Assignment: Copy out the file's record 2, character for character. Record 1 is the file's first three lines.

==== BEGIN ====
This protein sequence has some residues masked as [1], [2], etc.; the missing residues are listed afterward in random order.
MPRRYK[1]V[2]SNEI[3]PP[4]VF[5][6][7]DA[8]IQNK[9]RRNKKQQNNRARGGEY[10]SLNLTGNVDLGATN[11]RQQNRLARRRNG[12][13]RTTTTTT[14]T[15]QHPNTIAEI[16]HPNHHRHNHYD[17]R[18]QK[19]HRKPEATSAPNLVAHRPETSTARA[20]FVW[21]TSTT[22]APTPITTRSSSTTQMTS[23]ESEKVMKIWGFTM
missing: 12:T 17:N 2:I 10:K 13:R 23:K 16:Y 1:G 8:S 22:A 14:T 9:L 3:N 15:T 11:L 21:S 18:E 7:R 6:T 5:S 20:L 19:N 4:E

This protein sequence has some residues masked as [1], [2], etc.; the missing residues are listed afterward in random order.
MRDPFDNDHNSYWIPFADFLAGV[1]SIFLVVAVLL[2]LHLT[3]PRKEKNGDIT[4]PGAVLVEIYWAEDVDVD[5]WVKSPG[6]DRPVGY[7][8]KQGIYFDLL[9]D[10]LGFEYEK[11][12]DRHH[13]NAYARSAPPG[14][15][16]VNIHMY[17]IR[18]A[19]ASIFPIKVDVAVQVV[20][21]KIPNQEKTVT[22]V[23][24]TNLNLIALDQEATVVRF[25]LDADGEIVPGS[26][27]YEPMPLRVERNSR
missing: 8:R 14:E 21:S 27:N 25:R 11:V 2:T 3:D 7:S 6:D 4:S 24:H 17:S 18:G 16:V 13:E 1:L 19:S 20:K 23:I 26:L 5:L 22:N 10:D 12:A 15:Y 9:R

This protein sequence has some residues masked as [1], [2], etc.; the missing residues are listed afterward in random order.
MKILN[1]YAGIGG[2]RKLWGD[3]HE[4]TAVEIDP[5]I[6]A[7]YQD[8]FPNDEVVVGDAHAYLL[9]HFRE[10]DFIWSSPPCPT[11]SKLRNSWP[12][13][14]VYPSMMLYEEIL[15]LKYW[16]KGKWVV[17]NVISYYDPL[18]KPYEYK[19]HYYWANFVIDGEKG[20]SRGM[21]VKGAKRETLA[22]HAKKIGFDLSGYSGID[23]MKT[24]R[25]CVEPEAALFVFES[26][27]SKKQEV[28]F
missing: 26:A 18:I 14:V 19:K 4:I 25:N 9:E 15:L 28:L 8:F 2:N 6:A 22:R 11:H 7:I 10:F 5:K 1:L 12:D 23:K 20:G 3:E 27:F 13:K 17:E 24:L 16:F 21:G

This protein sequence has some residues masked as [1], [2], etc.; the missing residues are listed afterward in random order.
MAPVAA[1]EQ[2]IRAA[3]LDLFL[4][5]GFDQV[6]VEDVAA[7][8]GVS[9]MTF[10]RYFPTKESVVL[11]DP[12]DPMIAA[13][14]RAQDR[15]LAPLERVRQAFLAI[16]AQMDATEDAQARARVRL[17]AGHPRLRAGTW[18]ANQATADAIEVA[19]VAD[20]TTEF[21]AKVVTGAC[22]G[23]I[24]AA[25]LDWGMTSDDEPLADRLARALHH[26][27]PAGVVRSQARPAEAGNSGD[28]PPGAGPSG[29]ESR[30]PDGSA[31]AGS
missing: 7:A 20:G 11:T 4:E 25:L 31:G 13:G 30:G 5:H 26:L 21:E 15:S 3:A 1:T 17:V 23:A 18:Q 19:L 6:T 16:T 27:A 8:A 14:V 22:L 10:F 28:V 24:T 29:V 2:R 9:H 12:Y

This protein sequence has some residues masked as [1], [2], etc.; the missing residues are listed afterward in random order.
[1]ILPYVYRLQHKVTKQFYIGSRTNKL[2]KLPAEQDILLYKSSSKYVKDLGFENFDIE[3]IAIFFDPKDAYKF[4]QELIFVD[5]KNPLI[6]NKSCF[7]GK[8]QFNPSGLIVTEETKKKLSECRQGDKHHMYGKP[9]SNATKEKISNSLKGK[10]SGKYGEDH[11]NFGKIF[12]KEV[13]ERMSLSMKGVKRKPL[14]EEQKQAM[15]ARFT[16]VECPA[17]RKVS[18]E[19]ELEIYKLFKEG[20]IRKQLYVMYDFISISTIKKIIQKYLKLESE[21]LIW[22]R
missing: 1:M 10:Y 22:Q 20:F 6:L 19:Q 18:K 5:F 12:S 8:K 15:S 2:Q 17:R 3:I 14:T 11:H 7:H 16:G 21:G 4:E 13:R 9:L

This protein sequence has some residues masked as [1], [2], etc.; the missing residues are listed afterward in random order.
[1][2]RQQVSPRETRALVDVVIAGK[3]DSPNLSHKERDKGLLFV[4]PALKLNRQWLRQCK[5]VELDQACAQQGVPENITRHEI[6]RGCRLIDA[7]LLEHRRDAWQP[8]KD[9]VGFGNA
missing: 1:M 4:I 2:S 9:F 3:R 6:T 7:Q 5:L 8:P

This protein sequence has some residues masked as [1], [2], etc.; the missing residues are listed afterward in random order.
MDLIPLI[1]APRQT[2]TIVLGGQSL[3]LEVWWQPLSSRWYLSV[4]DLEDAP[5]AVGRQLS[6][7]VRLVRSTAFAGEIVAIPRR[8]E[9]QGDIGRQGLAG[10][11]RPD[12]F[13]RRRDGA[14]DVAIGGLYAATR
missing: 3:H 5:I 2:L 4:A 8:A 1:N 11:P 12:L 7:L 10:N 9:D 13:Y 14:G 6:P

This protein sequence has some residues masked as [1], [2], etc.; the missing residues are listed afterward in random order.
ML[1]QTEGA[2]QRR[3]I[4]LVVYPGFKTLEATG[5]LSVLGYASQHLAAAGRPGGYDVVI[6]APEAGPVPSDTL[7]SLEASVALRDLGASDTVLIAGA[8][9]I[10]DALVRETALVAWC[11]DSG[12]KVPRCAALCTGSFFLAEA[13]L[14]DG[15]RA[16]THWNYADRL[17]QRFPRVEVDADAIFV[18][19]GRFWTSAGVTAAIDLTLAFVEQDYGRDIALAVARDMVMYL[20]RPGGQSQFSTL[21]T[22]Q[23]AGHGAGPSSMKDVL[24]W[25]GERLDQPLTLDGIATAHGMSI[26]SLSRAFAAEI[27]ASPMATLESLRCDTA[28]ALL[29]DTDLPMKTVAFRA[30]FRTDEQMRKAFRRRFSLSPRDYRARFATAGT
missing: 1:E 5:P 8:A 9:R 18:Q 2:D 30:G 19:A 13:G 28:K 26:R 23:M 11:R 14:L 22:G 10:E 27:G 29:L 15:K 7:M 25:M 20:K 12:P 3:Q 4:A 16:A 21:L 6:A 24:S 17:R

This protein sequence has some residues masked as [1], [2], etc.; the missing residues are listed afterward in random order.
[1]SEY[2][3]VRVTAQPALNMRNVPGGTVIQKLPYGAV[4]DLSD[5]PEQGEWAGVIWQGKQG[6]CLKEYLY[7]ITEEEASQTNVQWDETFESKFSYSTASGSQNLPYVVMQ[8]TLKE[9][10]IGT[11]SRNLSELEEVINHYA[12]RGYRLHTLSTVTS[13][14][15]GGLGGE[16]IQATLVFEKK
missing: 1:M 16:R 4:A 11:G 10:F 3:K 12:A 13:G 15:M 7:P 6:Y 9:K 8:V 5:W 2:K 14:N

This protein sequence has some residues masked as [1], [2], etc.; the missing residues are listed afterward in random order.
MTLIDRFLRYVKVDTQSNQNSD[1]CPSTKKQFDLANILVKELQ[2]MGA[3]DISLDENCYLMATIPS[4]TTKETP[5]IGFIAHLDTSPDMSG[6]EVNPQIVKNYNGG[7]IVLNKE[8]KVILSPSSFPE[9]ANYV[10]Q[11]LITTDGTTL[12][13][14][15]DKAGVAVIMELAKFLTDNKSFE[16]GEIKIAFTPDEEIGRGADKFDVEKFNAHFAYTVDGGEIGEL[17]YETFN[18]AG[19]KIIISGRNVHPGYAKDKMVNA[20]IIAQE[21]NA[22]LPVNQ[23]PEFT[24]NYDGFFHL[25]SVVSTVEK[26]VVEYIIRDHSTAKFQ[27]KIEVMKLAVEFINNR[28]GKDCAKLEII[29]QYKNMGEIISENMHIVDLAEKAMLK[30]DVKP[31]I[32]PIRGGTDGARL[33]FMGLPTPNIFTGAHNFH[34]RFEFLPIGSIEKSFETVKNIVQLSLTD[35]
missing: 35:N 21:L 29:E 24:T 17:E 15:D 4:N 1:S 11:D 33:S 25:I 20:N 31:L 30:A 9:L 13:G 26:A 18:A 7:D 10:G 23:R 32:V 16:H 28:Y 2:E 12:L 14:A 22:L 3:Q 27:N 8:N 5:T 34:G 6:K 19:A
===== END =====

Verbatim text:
This protein sequence has some residues masked as [1], [2], etc.; the missing residues are listed afterward in random order.
MRDPFDNDHNSYWIPFADFLAGV[1]SIFLVVAVLL[2]LHLT[3]PRKEKNGDIT[4]PGAVLVEIYWAEDVDVD[5]WVKSPG[6]DRPVGY[7][8]KQGIYFDLL[9]D[10]LGFEYEK[11][12]DRHH[13]NAYARSAPPG[14][15][16]VNIHMY[17]IR[18]A[19]ASIFPIKVDVAVQVV[20][21]KIPNQEKTVT[22]V[23][24]TNLNLIALDQEATVVRF[25]LDADGEIVPGS[26][27]YEPMPLRVERNSR
missing: 8:R 14:E 21:S 27:N 25:R 11:V 2:T 3:D 7:S 6:D 4:S 24:H 17:S 18:G 16:V 13:E 1:L 19:S 20:K 23:I 26:L 5:L 22:N 10:D 12:A 15:Y 9:R